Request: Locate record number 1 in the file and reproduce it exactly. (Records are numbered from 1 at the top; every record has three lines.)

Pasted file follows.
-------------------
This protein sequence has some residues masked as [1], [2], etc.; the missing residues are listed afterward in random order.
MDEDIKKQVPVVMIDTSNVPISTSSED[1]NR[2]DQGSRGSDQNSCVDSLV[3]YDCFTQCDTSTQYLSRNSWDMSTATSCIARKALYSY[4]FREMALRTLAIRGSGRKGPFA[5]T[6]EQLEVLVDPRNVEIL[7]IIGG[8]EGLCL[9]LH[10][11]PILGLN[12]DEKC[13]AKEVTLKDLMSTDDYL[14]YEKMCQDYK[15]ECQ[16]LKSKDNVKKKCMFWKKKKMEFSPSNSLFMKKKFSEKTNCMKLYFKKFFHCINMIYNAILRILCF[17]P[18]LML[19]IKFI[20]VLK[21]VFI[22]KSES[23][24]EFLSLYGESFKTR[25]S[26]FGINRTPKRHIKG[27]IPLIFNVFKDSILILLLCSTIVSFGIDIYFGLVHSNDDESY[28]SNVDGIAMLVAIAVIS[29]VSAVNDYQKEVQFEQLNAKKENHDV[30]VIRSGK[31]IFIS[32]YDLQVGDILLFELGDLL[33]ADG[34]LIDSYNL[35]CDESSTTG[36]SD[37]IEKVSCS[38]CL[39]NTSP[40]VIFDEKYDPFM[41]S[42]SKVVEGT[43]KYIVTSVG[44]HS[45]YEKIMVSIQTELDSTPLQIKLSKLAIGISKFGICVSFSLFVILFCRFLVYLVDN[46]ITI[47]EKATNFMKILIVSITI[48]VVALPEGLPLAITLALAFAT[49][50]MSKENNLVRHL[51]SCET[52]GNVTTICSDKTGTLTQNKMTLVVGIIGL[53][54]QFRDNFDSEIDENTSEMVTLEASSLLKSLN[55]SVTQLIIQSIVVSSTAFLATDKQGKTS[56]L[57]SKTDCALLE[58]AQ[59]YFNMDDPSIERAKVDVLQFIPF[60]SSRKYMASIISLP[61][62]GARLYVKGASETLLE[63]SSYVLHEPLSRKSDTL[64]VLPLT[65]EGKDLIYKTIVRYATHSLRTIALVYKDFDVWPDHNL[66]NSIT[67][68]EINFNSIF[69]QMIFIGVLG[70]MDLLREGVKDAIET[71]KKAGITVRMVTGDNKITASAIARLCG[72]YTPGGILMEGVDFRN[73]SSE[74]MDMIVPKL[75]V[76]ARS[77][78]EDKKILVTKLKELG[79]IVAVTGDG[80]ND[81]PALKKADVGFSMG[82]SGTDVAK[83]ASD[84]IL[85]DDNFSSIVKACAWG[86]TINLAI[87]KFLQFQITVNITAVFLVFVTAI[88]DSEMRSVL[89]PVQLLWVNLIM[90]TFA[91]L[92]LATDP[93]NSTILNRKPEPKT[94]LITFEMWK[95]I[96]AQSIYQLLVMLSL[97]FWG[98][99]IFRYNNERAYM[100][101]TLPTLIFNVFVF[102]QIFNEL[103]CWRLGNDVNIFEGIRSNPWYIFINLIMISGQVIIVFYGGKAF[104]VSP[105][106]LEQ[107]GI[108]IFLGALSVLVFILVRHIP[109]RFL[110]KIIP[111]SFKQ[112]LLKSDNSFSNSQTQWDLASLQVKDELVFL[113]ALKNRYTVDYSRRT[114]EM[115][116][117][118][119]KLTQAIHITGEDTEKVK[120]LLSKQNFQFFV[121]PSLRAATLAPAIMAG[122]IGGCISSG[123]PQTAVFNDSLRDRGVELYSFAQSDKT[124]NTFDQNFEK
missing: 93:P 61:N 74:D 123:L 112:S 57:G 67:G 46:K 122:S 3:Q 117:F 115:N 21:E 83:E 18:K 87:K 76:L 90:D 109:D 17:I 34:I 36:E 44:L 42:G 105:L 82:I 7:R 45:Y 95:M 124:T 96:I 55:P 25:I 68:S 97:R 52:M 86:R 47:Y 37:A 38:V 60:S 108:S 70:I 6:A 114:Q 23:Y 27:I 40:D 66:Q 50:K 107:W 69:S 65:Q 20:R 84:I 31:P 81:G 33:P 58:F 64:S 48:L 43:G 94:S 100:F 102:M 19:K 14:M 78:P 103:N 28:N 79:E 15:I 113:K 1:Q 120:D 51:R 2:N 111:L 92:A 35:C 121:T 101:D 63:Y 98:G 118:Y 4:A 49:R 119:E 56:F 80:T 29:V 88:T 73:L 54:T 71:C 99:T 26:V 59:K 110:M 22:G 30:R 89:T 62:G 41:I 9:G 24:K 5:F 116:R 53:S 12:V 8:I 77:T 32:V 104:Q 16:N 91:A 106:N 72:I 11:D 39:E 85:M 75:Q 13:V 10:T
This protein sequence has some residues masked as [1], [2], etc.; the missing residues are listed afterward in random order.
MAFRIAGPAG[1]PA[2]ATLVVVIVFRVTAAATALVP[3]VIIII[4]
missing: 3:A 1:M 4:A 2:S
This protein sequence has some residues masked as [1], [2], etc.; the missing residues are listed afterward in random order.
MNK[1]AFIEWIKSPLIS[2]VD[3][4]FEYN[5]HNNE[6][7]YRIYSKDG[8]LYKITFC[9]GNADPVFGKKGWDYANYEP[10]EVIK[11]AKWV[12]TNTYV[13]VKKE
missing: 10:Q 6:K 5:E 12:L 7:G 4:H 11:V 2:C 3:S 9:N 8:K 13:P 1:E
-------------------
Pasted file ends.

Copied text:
This protein sequence has some residues masked as [1], [2], etc.; the missing residues are listed afterward in random order.
MDEDIKKQVPVVMIDTSNVPISTSSED[1]NR[2]DQGSRGSDQNSCVDSLV[3]YDCFTQCDTSTQYLSRNSWDMSTATSCIARKALYSY[4]FREMALRTLAIRGSGRKGPFA[5]T[6]EQLEVLVDPRNVEIL[7]IIGG[8]EGLCL[9]LH[10][11]PILGLN[12]DEKC[13]AKEVTLKDLMSTDDYL[14]YEKMCQDYK[15]ECQ[16]LKSKDNVKKKCMFWKKKKMEFSPSNSLFMKKKFSEKTNCMKLYFKKFFHCINMIYNAILRILCF[17]P[18]LML[19]IKFI[20]VLK[21]VFI[22]KSES[23][24]EFLSLYGESFKTR[25]S[26]FGINRTPKRHIKG[27]IPLIFNVFKDSILILLLCSTIVSFGIDIYFGLVHSNDDESY[28]SNVDGIAMLVAIAVIS[29]VSAVNDYQKEVQFEQLNAKKENHDV[30]VIRSGK[31]IFIS[32]YDLQVGDILLFELGDLL[33]ADG[34]LIDSYNL[35]CDESSTTG[36]SD[37]IEKVSCS[38]CL[39]NTSP[40]VIFDEKYDPFM[41]S[42]SKVVEGT[43]KYIVTSVG[44]HS[45]YEKIMVSIQTELDSTPLQIKLSKLAIGISKFGICVSFSLFVILFCRFLVYLVDN[46]ITI[47]EKATNFMKILIVSITI[48]VVALPEGLPLAITLALAFAT[49][50]MSKENNLVRHL[51]SCET[52]GNVTTICSDKTGTLTQNKMTLVVGIIGL[53][54]QFRDNFDSEIDENTSEMVTLEASSLLKSLN[55]SVTQLIIQSIVVSSTAFLATDKQGKTS[56]L[57]SKTDCALLE[58]AQ[59]YFNMDDPSIERAKVDVLQFIPF[60]SSRKYMASIISLP[61][62]GARLYVKGASETLLE[63]SSYVLHEPLSRKSDTL[64]VLPLT[65]EGKDLIYKTIVRYATHSLRTIALVYKDFDVWPDHNL[66]NSIT[67][68]EINFNSIF[69]QMIFIGVLG[70]MDLLREGVKDAIET[71]KKAGITVRMVTGDNKITASAIARLCG[72]YTPGGILMEGVDFRN[73]SSE[74]MDMIVPKL[75]V[76]ARS[77][78]EDKKILVTKLKELG[79]IVAVTGDG[80]ND[81]PALKKADVGFSMG[82]SGTDVAK[83]ASD[84]IL[85]DDNFSSIVKACAWG[86]TINLAI[87]KFLQFQITVNITAVFLVFVTAI[88]DSEMRSVL[89]PVQLLWVNLIM[90]TFA[91]L[92]LATDP[93]NSTILNRKPEPKT[94]LITFEMWK[95]I[96]AQSIYQLLVMLSL[97]FWG[98][99]IFRYNNERAYM[100][101]TLPTLIFNVFVF[102]QIFNEL[103]CWRLGNDVNIFEGIRSNPWYIFINLIMISGQVIIVFYGGKAF[104]VSP[105][106]LEQ[107]GI[108]IFLGALSVLVFILVRHIP[109]RFL[110]KIIP[111]SFKQ[112]LLKSDNSFSNSQTQWDLASLQVKDELVFL[113]ALKNRYTVDYSRRT[114]EM[115][116][117][118][119]KLTQAIHITGEDTEKVK[120]LLSKQNFQFFV[121]PSLRAATLAPAIMAG[122]IGGCISSG[123]PQTAVFNDSLRDRGVELYSFAQSDKT[124]NTFDQNFEK
missing: 93:P 61:N 74:D 123:L 112:S 57:G 67:G 46:K 122:S 3:Q 117:F 115:N 21:E 83:E 18:K 87:K 76:L 90:D 109:D 17:I 34:I 36:E 44:L 42:G 105:L 82:I 7:R 45:Y 95:M 124:T 96:I 55:P 25:I 68:S 97:R 52:M 86:R 47:Y 37:A 38:V 60:S 108:S 70:I 6:A 114:Q 23:Y 27:I 40:D 66:Q 50:K 107:W 69:S 65:Q 20:R 84:I 31:P 81:G 33:P 58:F 64:S 48:L 43:G 94:S 100:F 102:M 19:K 14:M 78:P 103:N 28:N 79:E 15:I 113:K 1:Q 120:D 51:R 2:N 111:L 92:A 35:C 121:T 101:D 63:Y 98:G 118:Y 4:A 49:R 119:E 56:F 80:T 29:V 88:T 73:L 54:T 71:C 99:T 26:V 59:K 110:M 22:G 30:R 89:T 62:G 41:I 9:G 24:K 5:F 116:R 53:S 12:V 8:I 77:T 32:V 104:Q 16:N 91:A 106:N 72:I 11:D 39:E 85:M 75:Q 13:V 10:T